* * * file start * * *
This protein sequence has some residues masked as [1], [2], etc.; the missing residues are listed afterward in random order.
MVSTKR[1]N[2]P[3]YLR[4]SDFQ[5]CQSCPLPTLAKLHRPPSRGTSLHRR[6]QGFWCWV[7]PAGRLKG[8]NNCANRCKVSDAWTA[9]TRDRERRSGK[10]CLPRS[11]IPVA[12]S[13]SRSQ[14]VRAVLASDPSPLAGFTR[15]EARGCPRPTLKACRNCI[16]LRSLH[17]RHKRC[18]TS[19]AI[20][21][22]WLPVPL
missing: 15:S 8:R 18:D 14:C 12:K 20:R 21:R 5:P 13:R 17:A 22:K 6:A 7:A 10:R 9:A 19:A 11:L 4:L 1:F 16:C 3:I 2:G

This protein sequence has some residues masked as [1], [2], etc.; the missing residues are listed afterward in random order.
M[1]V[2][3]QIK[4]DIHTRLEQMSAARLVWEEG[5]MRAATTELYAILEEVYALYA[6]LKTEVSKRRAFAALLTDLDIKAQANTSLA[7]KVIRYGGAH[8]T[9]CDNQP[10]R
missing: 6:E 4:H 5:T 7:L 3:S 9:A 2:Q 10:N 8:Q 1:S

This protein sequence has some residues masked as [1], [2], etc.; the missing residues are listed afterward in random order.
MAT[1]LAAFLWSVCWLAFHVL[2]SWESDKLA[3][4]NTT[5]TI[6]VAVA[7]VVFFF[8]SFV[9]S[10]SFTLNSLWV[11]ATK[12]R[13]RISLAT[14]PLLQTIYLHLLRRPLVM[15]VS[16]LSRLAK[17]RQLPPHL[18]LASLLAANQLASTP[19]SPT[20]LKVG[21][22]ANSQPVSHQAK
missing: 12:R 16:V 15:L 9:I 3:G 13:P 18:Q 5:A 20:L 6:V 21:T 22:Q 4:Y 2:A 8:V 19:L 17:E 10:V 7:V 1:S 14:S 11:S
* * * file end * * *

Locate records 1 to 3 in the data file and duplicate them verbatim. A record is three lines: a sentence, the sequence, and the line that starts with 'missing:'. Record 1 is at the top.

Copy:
This protein sequence has some residues masked as [1], [2], etc.; the missing residues are listed afterward in random order.
MVSTKR[1]N[2]P[3]YLR[4]SDFQ[5]CQSCPLPTLAKLHRPPSRGTSLHRR[6]QGFWCWV[7]PAGRLKG[8]NNCANRCKVSDAWTA[9]TRDRERRSGK[10]CLPRS[11]IPVA[12]S[13]SRSQ[14]VRAVLASDPSPLAGFTR[15]EARGCPRPTLKACRNCI[16]LRSLH[17]RHKRC[18]TS[19]AI[20][21][22]WLPVPL
missing: 15:S 8:R 18:D 14:C 12:K 20:R 21:R 5:P 13:R 17:A 22:K 6:A 7:A 10:R 9:A 19:A 11:L 4:L 1:F 16:C 3:I 2:G

This protein sequence has some residues masked as [1], [2], etc.; the missing residues are listed afterward in random order.
M[1]V[2][3]QIK[4]DIHTRLEQMSAARLVWEEG[5]MRAATTELYAILEEVYALYA[6]LKTEVSKRRAFAALLTDLDIKAQANTSLA[7]KVIRYGGAH[8]T[9]CDNQP[10]R
missing: 6:E 4:H 5:T 7:L 3:S 9:A 2:Q 10:N 8:Q 1:S

This protein sequence has some residues masked as [1], [2], etc.; the missing residues are listed afterward in random order.
MAT[1]LAAFLWSVCWLAFHVL[2]SWESDKLA[3][4]NTT[5]TI[6]VAVA[7]VVFFF[8]SFV[9]S[10]SFTLNSLWV[11]ATK[12]R[13]RISLAT[14]PLLQTIYLHLLRRPLVM[15]VS[16]LSRLAK[17]RQLPPHL[18]LASLLAANQLASTP[19]SPT[20]LKVG[21][22]ANSQPVSHQAK
missing: 12:R 16:V 15:L 9:I 3:G 13:P 18:Q 5:A 20:L 6:V 21:T 22:Q 4:Y 2:A 8:V 19:L 17:E 10:V 7:V 1:S 14:S 11:S